Anthropogenic Landscapes in Southern New England: An Archaeological Investigation of Farming Practices on an Eighteenth Century Colonial Farmstead in Southeastern Connecticut
The now-forested New England landscape has been shaped substantially by long-term human activities. Partitioned by thousands of miles of stone walls, the young and dense woodlands visible today are a consequence of intensive clear-cutting and farming activities in the eighteenth and nineteenth centuries. In this study, we apply the theory and method of landscape archaeology to the study of farming practices at an eighteenth century, 49-acre colonial farmstead in southeastern Connecticut. We present data collected with an array of methods - LiDAR, penetrometry, archaeological reconnaissance, subsurface testing, vegetative survey, and aerial photography - that, when combined, provide a fuller synthesis of humans’ uses of landscape. We highlight, in particular, the results of pedestrian survey, and we show how typologies of stone concentrations and stone wall barways may be productively linked to variability in routine agricultural practices across farmstead fields. When aggregated in a GIS, these data not only shed light on relationships of past land use to contemporary plant communities, but they also provide a spatial and economic context in which to consider the roles of slavery and indentured labor on early colonial farms.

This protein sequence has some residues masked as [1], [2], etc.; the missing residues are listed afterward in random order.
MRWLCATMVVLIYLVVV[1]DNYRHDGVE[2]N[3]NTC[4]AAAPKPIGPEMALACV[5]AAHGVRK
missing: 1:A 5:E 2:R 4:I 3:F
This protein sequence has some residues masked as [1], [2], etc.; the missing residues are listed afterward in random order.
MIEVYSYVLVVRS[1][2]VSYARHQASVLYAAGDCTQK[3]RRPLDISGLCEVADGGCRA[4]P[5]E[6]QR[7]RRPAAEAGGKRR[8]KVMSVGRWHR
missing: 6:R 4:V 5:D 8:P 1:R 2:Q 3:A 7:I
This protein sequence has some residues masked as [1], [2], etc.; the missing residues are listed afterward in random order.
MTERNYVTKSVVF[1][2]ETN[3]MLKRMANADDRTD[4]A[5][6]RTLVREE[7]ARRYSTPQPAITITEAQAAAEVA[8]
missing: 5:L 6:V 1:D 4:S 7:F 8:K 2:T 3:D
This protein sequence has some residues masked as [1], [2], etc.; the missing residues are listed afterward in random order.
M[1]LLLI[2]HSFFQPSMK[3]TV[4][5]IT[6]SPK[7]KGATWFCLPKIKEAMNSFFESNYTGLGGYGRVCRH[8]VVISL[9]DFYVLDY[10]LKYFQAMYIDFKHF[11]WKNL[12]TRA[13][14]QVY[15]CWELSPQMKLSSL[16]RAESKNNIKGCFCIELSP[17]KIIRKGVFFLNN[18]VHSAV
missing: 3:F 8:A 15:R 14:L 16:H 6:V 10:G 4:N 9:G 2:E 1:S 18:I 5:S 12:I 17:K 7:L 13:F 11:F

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Anthropogenic Landscapes in Southern New England: An Archaeological Investigation of Farming Practices on an Eighteenth Century Colonial Farmstead in Southeastern Connecticut. Moriah McKenna, Anthony Graesch. Presented at The 81st Annual Meeting of the Society for American Archaeology, Vancouver, British Columbia. 2017 ( tDAR id: 430675)
North America - Northeast
min long: -80.815; min lat: 39.3 ; max long: -66.753; max lat: 47.398 ;
Abstract Id(s): 15832